||Age:||Seventeen years old
||Kind:||Domestic Short Hair
|Home:||Calgary, Alberta, Canada
Jet has been a special cat his whole life. It started the day I met him. I was looking into adopting another cat (Jasper) from a local cat rescue organization and was at the foster parent’s home to have a look at him. I was sitting on a sofa and all of a sudden I got tapped on my shoulder. I turned my head and saw a young black cat sitting there, looking at me. He was so friendly and outgoing that I knew right away he would make a good therapy cat, something that I had started to do a few years earlier with another cat. I asked if he was up for adoption; he was, so I went home with two cats that day. I had no idea what to name this kitten, but when I saw him flying through the house it became quite clear- he was black and he was fast. So his name became Jet.
Since Jet was only six months old we had to wait another six months before I could have him tested as a pet therapy cat with PALS (Pet Access League Society), our local pet therapy group. He passed the test with flying colors, and soon started coming with me to the Children’s Hospital. He became an instant hit as cats are not usually seen doing pet therapy work. But Jet took it all in stride, and actually loved going to see the kids. He would go and sit on their laps, nuzzle them and sit very still while they stroked his soft fur. One touching story involves Jet and a young boy who had just come out of a coma. The boy had not spoken at all, but when he saw Jet at a PALS visit, he spoke his first word, “kitty”. His parents were in tears, as was I when they told me that this was the first word their son had spoken since he had come out of his coma. This is just one of many touching moments that pet therapy pets are involved in.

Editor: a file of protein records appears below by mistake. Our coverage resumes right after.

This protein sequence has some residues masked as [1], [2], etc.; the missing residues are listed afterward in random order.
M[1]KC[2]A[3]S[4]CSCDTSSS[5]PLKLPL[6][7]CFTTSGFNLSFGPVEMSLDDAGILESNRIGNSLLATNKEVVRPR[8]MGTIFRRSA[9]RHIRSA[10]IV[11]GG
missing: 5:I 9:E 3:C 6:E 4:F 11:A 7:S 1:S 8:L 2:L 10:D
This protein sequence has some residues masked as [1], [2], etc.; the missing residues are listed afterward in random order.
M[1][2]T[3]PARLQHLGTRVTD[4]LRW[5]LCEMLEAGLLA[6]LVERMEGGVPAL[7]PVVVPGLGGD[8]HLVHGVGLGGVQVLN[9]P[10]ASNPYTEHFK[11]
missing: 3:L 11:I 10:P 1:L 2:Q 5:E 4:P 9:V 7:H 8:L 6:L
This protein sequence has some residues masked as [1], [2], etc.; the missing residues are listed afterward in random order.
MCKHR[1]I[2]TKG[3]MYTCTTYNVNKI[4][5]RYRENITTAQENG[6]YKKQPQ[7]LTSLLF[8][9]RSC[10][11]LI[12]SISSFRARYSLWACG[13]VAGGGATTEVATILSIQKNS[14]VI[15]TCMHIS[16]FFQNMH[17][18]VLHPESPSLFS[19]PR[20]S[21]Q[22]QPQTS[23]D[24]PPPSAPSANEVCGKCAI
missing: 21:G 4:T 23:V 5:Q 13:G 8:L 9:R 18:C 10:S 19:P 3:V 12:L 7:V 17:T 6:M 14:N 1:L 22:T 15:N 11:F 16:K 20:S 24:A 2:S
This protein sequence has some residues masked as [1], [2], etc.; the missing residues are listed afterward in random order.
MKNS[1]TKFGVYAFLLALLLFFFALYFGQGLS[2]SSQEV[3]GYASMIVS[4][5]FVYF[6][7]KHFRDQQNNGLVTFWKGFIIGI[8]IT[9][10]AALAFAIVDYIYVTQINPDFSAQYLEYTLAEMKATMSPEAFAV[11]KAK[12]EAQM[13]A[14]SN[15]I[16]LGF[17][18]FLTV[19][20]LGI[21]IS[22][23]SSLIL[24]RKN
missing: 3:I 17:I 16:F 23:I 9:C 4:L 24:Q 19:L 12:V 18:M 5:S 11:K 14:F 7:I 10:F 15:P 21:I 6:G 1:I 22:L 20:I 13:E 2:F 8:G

After ten years Jet received his special PALS scarf for his ten years of service. He was one of the first pets to receive it, and when he retired was the longest serving pet volunteer with PALS. Forward to thirteen years of pet therapy work, and I receive an email from a person involved with the MEOW Foundation, the rescue group from which I adopted Jet, that she wanted to nominate Jet for an award for all his years of pet therapy service. So Jet was nominated for, and won, the 2009 Volunteer Calgary Animal Volunteer of the Year award for his thirteen years as a pet therapy cat. He was the only animal present at a huge banquet dinner where all the other (human) award recipients received their awards. Of course he wore his red bow tie to this fancy banquet!
Sadly, Jet fell ill soon after the awards and was retired as a pet therapy cat. Jet just turned seventeen, and his health is continually declining. His spirit is still willing and he is still just as friendly as he has always been, but his body is getting frail. When he does pass to the Rainbow Bridge, Jet will be remembered by many people for his pet therapy contributions.
There will never be another cat like Jet, he is one in a million.